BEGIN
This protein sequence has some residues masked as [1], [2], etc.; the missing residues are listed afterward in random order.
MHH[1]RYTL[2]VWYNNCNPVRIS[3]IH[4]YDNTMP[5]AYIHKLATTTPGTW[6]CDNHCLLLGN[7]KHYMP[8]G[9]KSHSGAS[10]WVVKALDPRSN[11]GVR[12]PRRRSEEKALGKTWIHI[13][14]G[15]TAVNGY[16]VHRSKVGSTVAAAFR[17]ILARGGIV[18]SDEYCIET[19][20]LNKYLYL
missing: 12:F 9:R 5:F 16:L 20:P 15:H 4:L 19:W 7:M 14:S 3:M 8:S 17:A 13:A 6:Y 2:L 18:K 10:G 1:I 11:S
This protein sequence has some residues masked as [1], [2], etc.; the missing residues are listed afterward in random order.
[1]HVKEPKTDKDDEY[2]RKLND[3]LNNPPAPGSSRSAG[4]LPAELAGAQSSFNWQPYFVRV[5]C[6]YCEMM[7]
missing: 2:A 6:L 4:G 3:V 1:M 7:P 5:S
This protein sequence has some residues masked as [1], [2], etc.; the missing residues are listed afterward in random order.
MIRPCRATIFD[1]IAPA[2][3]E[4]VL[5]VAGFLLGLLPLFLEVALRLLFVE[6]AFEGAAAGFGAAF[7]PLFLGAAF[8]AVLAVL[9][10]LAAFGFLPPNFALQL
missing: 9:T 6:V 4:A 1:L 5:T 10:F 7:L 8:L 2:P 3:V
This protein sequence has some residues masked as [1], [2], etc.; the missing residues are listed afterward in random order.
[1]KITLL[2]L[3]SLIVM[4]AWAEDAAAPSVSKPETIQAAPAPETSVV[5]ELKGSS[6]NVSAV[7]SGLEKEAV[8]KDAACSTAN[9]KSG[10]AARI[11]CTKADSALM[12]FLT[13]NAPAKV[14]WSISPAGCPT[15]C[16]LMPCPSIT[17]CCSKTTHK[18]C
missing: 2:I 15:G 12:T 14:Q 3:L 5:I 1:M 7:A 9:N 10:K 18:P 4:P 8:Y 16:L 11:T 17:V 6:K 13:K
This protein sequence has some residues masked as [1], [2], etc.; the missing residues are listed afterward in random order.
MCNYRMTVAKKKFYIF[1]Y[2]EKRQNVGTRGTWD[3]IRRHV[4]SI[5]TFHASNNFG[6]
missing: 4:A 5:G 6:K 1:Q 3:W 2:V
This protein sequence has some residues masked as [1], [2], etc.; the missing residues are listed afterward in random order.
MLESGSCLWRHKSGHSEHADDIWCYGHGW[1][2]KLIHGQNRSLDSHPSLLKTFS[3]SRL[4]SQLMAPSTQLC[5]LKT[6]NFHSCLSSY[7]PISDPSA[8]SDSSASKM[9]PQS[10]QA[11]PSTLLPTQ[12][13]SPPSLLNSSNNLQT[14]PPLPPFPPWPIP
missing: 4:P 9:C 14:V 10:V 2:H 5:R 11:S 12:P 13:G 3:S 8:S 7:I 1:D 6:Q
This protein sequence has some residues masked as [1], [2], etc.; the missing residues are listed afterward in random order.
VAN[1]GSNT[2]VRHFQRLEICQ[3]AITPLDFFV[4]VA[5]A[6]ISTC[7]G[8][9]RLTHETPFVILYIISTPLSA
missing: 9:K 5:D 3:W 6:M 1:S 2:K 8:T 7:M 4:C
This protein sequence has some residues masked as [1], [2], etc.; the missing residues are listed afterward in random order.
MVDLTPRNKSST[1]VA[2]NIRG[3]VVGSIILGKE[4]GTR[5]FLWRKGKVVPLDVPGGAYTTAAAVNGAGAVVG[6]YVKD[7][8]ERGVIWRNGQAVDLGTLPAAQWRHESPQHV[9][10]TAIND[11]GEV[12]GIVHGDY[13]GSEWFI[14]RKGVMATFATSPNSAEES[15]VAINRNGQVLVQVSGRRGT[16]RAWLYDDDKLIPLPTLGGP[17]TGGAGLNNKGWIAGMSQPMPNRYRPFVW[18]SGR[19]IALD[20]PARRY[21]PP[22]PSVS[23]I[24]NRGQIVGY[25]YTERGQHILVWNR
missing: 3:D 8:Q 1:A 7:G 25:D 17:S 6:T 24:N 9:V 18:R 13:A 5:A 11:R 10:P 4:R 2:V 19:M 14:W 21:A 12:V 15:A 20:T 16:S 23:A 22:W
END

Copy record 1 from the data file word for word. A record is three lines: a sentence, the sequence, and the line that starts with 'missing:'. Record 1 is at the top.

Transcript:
This protein sequence has some residues masked as [1], [2], etc.; the missing residues are listed afterward in random order.
MHH[1]RYTL[2]VWYNNCNPVRIS[3]IH[4]YDNTMP[5]AYIHKLATTTPGTW[6]CDNHCLLLGN[7]KHYMP[8]G[9]KSHSGAS[10]WVVKALDPRSN[11]GVR[12]PRRRSEEKALGKTWIHI[13][14]G[15]TAVNGY[16]VHRSKVGSTVAAAFR[17]ILARGGIV[18]SDEYCIET[19][20]LNKYLYL
missing: 12:F 9:R 5:F 16:L 20:P 15:H 4:L 19:W 7:M 14:S 3:M 8:S 17:A 13:A 6:Y 2:L 18:K 10:G 1:I 11:S